Champagne bar owner shows interest in Catasauqua’s historic Dery mansion
Herve Rousseau has indicated an interest in purchasing the Dery mansion in Catasauqua.
“I really don’t want to talk too much about what we want to do because we are figuring out what we can offer,” Rousseau told The Press. “I have partners that work with me, and we want to offer the area a good product and not over-promise.”
According to Catasauqua Borough Manager Eugene Goldfeder, the property has an approved plan on file with the borough to convert it to 13 condominiums. A previous owner had submitted the plan but did not follow through with it.
Blog comments describe the property, located at 520 Fifth St., as a money pit that can never be restored to its former glory, but Rousseau disagrees.
“I think we can make this an interesting venue,” he said.
Goldfeder has spoken with Rousseau at several private meetings.
“We wanted to see it restored,” Goldfeder said. “There are problems with parking, but we are willing to work with the owner on it.”
Local residents who grew up near the property are ecstatic about the potential.
“The bar area is elegant and lined with Moravian tile,” said Kimberly Brubaker, president of Main Streets, Catasauqua’s business-owners association. The Moravian Pottery and Tile Works in Doylestown was the premier supplier of tile for the wealthy.
Rousseau has some insight into running an elegant entertainment business. He developed and owns two Champagne bars in New York City — the Flute Flatiron and the Flute Midtown. His flagship Champagne bar, Flute, is a popular spot in Paris.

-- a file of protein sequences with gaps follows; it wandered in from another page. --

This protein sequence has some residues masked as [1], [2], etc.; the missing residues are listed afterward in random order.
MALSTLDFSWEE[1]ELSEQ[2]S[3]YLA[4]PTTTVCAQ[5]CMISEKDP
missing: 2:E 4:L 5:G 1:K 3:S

The Dery mansion, built in 1910 at a cost of $1.7 million, is the largest residential house in the Lehigh Valley. The elaborate structure boasts 24,000 square feet of space, spread across 56 rooms. Its bar was a highlight for guests during the mansion’s heyday.
It is listed in the National Register of Historical Places.
Other features not normally found in high-end listings of the gilded age include an observatory for stargazing, an indoor pool and a series of art galleries.
The mansion is built with reinforced concrete and a brick exterior, an innovative technique at the turn of the century. Exterior trim is Colorado limestone rumored to have been brought to Catasauqua on a dedicated train. Interior features boast a Tiffany glass skylight, pouring in light three stories above the imported marble staircase.
Janice Lathrop, with Historical Catasauqua Preservation Association, has extensively researched the history of the mansion. Desiderius George Dery built the mansion when he came to the Lehigh Valley in the latter part of the 19th century. He opened a silk mill on Race Street that employed 400 skilled tradesmen. With his success in Catasauqua, Dery went on to build several more mills. He rose to fame as a Forbes 100-style entrepreneur, dubbed the largest individual silk manufacturer in the world.
After World War I, Dery saw his fortune disappear. China entered the world market, and silk prices collapsed. Dery closed his mill in 1923 and moved to a smaller house near the mansion. He passed away in 1942.
The silk mill in Catasauqua has since converted to apartments.
The mansion has gone through varied uses during its years of neglect and was at one time operated as a specialty event center, catering to private weddings and events.
Since then, vandals have taken some of its artifacts, stripping it of copper and artistic metals.